Name and pronouns: Maya Russell (she/her)
Affiliation: Community First New West
Tell us about yourself:
I ran for school board in 2018 to represent working families and speak up for students who have been under-served. As a trustee I led an inclusive education review resulting in a successful three-year implementation plan. I have championed Indigenous education, Access for All policies, adult education and the needs of children and youth in care. I am an active parent volunteer with minor lacrosse and can often be found at Queen's Park Arena. I also love the performing arts, paddling, camping and gardening. My husband David and I live in Sapperton with three great kids and our dog, Sirius.
Why are you running for school board?
There is more work I would like to contribute to represent families in New Westminster. I think we need to look at the long-term loss of funding to public education over the last few decades. Our schools really need more resources, and we need to look at compensation for teachers and staff that compares with other jurisdictions, so we can retain fantastic people to work with our kids.
What do you think the current school board has done well? Where has it missed the mark?
I am proud of the progress made getting schools built and planning for the future. The population growth ahead of us calls for leadership and attention now, and there has been a lot of work put into this. We have also created child-care spaces for working families.
What are the top three issues facing the next school board?
- Capital planning and advocating for new schools
- Continuing to foster safety and inclusion in every school and every classroom
- Advocating for public education
How do you plan to address those issues?
Our school board works closely together. Working on these issues starts with listening closely to the community, families, students and staff. Where we have done our best work, we have engaged everyone in tough issues, taken time to deeply understand problems, surveyed all the options and then stepped up to make brave decisions that put students first.
New Westminster schools are facing a serious space crunch. What does the next board need to do to address it?
Over half of students are now studying in new schools. A 12-classroom expansion is underway at Queen Elizabeth Elementary, and we have agreement to fund a brand new elementary school for families downtown. Keeping up with this planning and advocating for the schools we need must remain the board’s main focus, so that great schools are open for the students living here five, 10 and 20 years ahead. This is a relatively old city; land space is very challenging, so we must work closely with the city and keep up the pressure for capital funding.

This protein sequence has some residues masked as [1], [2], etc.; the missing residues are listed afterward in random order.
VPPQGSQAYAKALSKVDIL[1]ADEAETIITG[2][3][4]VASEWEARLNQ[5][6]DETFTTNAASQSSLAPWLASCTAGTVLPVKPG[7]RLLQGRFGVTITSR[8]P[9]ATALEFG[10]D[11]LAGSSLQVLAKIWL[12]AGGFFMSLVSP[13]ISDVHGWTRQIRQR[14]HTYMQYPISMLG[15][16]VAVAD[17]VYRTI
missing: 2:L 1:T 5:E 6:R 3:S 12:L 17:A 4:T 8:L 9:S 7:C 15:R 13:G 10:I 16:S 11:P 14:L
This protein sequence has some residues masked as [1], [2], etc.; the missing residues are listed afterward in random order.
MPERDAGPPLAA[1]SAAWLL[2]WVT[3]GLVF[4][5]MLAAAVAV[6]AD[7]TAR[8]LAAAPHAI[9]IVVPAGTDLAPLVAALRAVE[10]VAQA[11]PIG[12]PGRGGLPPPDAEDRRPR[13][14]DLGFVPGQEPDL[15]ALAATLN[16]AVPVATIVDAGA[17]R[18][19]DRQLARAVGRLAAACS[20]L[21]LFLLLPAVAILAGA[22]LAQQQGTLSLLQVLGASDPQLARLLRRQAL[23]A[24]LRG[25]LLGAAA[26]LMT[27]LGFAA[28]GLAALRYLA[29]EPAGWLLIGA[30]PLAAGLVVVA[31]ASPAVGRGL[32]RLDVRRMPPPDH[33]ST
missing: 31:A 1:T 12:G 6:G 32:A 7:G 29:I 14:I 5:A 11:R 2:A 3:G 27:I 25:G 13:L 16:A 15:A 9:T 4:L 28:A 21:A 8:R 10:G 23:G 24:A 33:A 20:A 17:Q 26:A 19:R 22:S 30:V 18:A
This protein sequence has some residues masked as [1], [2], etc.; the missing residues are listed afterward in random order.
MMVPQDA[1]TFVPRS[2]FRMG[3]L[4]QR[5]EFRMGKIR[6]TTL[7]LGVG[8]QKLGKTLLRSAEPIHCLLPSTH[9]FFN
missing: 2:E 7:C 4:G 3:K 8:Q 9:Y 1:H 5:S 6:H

Health and safety has been a topic of discussion on multiple fronts over the past few years. What are your health and safety priorities for New Westminster schools, and how will you address them?
If something happens that doesn’t meet our expectations for safe and inclusive schools, we need to provide a clear, transparent and fair process to deal with it, and those affected need to see action. The district has implemented better incident reporting using the provincial ERASE online tool. There is more to do to strengthen standards and equip our school teams to resolve problems. We foster safer environments by teaching respect and consent consistently. Our schools are a reflection of our community; we need families to stay involved by talking about how we treat people, even those we don’t like.
And just for fun: If you got to spend one full day in school again, what grade would you return to and why?
Grade 11 in Mr. Chudnovsky’s Creative Writing class. I hope everyone has a teacher who draws out strengths they didn’t know they had.
Note: All candidates received the same questionnaire, including word limits. (If candidates ran over word limits, answers are cut off at the limit.) Contact information and social media details are presented as provided by candidates.